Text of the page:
When you’re in Vietnam it’s fairly easy to forget you are in a technically communist country (except for the fact that Facebook is blocked!).
A good way to be reminded, and to learn about the history of Vietnam and how the war affected it (over there they call it the American War), is to visit a few museums.
A must-see is the Ho Chi Minh Mausoleum, which is part of a larger complex. Not only does the mausoleum house Uncle Ho’s remains, but you can actually see his embalmed, preserved body. For real. It’s all very respectful of course, with a long, slow line of visitors filing past his body, which is flanked by guards. Naturally, there are no pictures allowed inside–in fact you turn over your camera and bag before entering.
The hours are brief (8:00-11:00 a.m. Tuesday-Thursday, Saturday and Sunday, last entry usually 10:15 a.m.) and it’s only open December-September because they send him off to Russia (you know, the professionals at preserving dead leaders) for upkeep October-November. The whole thing is fascinating, especially when you find out Uncle Ho actually requested to be cremated…
The surrounding complex contains the One Pillar Pagoda temple and some other sites, as well as an enthrallingly bizarre museum dedicated to…I’m not sure. Well, officially it’s to the life of Ho Chi Minh, but the museum is so all over the place, with communist undertones (overtones?) alive and well. The propagandic nature of the explanations really jumped out at us.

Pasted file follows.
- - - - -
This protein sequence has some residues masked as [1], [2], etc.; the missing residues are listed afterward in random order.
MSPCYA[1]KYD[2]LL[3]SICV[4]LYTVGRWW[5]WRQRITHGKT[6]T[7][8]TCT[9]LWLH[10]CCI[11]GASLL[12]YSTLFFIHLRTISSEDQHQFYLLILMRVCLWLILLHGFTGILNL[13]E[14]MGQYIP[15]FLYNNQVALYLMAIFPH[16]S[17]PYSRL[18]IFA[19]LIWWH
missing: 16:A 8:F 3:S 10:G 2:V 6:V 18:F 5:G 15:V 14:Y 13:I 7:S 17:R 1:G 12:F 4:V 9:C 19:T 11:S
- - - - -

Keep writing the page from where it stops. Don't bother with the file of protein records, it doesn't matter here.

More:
There are weird art displays accompanied by placards explaining their significance to the Vietnamese people, like a gigantic abstract table with produce on it that somehow symbolizes the Vietnamese people collectively farming to feed their families, as well as a Ford Edsel protruding from one wall, to symbolize the weakness of capitalism.
All these items share space with historical documents from Ho Chi Minh’s life, paraphernalia captured from American soldiers, and personal items that belonged to Ho.
We also managed to make it to the Vietnam Women’s Museum, which is fascinating and much more focused (and has much better placards in three languages). The museum focuses on women’s role in society, and has exhibits on everything from fashion, their role in the war, and their roles as mother and family provider. The fashion section has outfits from all of Vietnam’s various ethnic groups, detailing everything from wedding outfits to everyday clothing.
The section on women soldiers is very informative and eye-opening, and while it still has propagandic undertones, it also manages to be very relatable. There is also an exhibit detailing how women from different ethnic groups collect and prepare food and care for their families–spoiler alert: it’s super difficult and time consuming work!
Museums in Hanoi are certainly eye- and mind-opening and an excellent way to learn about Vietnam’s culture. Coming from the West, this helped us begin to understand the cultural and political climate that has shaped Vietnam these past few decades. Of course we felt weird being there, as Americans, but outside of the slightly uncomfortable museums, all the actual Vietnamese people we met were very friendly and talkative with us, and they seemed happy to have us in their country–as guests.